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Building inclusive teams – what does one of our colleagues have to say?

This month we feature a guest blog by one of our masterclass attendees, Reinier Spruit.  Reinier applies his thoughts on building teams, to fundraising, but honestly, his wisdom gained from attending our session could be applied to any discipline.  Read on and consider how this applies to you and your team.


This is how you build the best fundraising team.  In October at the International Fundraising Congress, I attended the masterclass run by Helena Sharpstone and Jhumar Johnson entitled “Leadership essentials and building inclusive, resilient teams”. Theory and practice were beautifully brought together this afternoon. It was once again confirmation that fundraising results are completely dependent on the great people who work in our organisations. From how good those people are at their profession, how those people work together and how they are brought together by the right management and frameworks.

I say it often: the Head of Fundraising is one of the most important ingredients for successful fundraising. Perhaps the most important ingredient. The Head builds bridges up and down, hires the right people, sets an ambitious course, prepares the rest of the organisation to be successful, and… builds the best fundraising team. A team consists of several individuals who work together towards a goal. The combination of all these fundraisers as a team should lead to a better result than if you were to add them together separately. In other words, the whole is more than the sum of its parts.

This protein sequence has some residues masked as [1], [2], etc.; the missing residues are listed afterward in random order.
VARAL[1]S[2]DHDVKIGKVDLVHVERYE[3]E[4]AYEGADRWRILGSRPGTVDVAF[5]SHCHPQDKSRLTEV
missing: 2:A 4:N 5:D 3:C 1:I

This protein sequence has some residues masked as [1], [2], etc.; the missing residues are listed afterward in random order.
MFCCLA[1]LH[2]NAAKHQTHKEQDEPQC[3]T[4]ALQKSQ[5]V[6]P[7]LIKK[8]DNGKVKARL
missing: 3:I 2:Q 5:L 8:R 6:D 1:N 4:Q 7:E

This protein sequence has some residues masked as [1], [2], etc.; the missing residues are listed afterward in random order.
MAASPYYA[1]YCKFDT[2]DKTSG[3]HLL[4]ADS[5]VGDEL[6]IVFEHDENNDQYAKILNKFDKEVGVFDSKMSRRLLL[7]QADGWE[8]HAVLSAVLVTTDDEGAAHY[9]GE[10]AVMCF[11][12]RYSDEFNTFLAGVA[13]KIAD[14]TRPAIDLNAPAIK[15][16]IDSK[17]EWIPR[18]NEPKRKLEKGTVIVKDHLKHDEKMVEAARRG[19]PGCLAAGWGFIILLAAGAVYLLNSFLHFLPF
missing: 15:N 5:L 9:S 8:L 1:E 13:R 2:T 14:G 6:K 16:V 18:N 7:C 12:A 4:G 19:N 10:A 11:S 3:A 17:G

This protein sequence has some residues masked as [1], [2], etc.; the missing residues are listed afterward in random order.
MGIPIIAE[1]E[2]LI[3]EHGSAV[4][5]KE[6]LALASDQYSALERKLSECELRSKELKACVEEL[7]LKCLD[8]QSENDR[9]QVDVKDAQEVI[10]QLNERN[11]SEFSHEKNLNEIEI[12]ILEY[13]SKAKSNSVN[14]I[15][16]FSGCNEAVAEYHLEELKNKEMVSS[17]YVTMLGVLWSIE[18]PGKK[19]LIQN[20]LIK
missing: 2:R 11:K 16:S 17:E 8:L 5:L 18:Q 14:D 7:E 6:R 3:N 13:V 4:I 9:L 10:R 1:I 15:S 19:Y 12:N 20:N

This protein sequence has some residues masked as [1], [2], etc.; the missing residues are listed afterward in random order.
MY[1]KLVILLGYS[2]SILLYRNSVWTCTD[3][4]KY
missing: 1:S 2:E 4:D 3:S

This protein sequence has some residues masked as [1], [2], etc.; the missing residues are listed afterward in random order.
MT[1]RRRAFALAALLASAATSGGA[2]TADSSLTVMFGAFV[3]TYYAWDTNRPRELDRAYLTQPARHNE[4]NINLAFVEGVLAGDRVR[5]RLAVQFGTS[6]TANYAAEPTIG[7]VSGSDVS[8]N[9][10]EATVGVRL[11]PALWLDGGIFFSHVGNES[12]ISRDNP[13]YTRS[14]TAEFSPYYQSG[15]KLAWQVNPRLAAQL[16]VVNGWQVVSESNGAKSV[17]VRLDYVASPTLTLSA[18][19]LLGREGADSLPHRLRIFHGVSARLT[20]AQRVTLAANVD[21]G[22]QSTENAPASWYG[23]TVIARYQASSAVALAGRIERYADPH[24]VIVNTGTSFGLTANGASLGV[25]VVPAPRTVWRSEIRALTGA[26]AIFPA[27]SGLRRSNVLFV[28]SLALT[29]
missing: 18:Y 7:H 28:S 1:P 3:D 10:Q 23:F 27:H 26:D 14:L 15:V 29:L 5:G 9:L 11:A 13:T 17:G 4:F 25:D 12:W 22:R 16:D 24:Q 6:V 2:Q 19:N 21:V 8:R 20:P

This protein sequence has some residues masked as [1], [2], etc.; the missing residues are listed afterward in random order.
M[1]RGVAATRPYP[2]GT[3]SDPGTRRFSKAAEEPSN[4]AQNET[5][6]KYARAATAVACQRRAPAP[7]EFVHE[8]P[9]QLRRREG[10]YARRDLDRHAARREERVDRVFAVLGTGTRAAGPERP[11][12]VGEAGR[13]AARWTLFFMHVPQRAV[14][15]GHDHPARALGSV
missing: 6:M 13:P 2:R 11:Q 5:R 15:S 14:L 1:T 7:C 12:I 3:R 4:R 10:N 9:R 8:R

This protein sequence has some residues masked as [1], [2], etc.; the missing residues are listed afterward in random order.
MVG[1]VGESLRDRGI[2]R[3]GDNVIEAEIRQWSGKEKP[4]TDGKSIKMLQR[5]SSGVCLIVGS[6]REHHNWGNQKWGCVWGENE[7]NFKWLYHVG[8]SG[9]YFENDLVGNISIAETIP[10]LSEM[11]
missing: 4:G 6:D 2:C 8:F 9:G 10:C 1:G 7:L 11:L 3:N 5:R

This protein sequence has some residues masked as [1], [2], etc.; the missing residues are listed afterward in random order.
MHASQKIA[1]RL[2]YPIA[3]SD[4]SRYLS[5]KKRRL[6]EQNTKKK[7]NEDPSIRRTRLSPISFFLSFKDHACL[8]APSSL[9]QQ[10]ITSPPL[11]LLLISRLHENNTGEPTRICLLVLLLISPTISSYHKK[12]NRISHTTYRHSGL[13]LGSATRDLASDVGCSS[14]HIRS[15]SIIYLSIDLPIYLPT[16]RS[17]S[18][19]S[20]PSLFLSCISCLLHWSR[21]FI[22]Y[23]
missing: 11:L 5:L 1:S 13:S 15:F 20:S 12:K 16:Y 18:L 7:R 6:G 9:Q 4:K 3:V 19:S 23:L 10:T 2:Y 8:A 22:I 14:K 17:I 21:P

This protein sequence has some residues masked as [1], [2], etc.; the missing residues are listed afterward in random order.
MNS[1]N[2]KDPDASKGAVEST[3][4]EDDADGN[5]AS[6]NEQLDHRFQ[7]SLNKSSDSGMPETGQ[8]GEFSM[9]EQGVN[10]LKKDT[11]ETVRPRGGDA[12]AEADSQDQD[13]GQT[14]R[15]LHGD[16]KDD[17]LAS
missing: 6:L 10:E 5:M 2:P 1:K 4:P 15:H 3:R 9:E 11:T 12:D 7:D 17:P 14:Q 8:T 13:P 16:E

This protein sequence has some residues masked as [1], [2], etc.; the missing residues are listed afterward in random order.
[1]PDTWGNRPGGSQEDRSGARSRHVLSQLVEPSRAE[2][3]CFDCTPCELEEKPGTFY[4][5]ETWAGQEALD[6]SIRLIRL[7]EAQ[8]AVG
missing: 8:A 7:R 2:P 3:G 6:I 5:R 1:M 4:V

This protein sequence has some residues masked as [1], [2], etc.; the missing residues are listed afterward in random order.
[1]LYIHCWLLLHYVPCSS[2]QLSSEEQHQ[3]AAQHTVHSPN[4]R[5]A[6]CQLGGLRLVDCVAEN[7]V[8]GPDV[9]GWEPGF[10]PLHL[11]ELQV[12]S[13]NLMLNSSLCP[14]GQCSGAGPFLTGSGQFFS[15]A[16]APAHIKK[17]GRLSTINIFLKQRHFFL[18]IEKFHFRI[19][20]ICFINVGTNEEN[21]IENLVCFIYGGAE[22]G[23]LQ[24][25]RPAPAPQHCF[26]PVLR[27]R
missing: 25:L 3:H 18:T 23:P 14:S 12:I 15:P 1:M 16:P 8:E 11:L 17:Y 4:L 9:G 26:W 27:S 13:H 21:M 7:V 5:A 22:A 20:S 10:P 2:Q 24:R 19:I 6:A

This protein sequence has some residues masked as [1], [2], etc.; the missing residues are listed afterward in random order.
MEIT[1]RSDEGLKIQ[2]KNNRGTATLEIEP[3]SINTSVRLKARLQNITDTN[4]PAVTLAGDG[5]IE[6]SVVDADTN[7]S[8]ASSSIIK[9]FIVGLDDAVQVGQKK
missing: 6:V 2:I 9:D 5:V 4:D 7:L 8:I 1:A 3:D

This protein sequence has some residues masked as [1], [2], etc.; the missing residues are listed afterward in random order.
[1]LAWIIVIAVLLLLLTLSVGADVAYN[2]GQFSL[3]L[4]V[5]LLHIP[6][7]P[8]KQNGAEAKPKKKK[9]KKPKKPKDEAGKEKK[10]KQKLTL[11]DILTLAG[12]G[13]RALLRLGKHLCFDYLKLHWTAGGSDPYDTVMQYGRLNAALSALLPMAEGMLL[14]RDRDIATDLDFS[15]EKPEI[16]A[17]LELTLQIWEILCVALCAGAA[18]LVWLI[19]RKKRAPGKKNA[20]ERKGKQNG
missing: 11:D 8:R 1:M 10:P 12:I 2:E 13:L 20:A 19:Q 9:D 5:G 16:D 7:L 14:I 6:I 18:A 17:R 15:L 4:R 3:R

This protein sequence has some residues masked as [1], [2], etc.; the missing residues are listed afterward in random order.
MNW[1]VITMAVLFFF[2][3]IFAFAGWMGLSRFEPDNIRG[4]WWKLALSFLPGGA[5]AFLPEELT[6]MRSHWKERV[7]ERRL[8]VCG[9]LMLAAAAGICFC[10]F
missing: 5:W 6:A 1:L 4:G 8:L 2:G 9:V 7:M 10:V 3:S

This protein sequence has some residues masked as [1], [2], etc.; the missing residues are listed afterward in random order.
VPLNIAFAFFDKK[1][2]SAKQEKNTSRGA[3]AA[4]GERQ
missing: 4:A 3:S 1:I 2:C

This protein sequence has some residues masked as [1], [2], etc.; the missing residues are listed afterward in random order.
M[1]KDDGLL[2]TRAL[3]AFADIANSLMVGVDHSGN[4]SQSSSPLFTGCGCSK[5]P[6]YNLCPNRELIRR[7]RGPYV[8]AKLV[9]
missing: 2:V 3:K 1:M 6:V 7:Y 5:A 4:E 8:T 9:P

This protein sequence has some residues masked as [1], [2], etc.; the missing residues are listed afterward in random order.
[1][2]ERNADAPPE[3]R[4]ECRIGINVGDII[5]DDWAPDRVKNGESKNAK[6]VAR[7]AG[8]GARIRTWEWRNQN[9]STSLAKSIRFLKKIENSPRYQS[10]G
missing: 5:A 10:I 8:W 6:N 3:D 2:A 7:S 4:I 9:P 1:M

During the masterclass, Helena and Jhumar introduced Patrick Lencioni’s book: ‘The Five Dysfunctions of a Team’. One element shows that trust is the absolute basis of any well-functioning team. A lot can go wrong due to a lack of trust. Members of teams that lack trust hide their weaknesses and mistakes from each other, hesitating to ask for help or give constructive feedback. They draw premature conclusions about the intentions of others without attempting to clarify them. They don’t recognise and utilise each other’s skills and experiences. And they may hold grudges, dread meetings, and find reasons not to spend time together.

But the other way around is also true. Members of teams with a lot of trust in each other admit weaknesses and mistakes. They ask for help. They accept questions and input about their responsibility. They give each other the benefit of the doubt before coming to a negative conclusion. They take risks when providing feedback and assistance and appreciate and make use of each other’s skills and experiences. This leaves them able to focus their time and energy on important issues, not on politics. They offer (and accept) apologies without hesitation, look forward to meetings and other opportunities to work as a group.

When we talk about fundraising, we often talk about response rates, revenue, retention, data-driven and donor-orientated fundraising. But attention to the dynamics in your fundraising team is just as important and, in many cases, an absolute condition for achieving results at all. This is only possible in an environment in which people feel safe. Psychological safety [in a work environment] means feeling safe to take interpersonal risks, express your opinions, disagree openly, raise concerns without fear of negative consequences or pressure to cover up bad news.

That sounds great, but how do you create that safe environment as Head of Fundraising? In theory this is not very complicated. Treat others as they want to be treated. Welcome curiosity, because asking questions is very healthy! Promote healthy conflict, because a good discussion works wonders. Give everyone a voice, because every voice matters. Position failure as a real possibility, always give the benefit of the doubt, and put yourself in someone else’s shoes.

How much attention do you pay to your amazing fundraising team?

Many thanks to Helena and Jhumar for a great masterclass!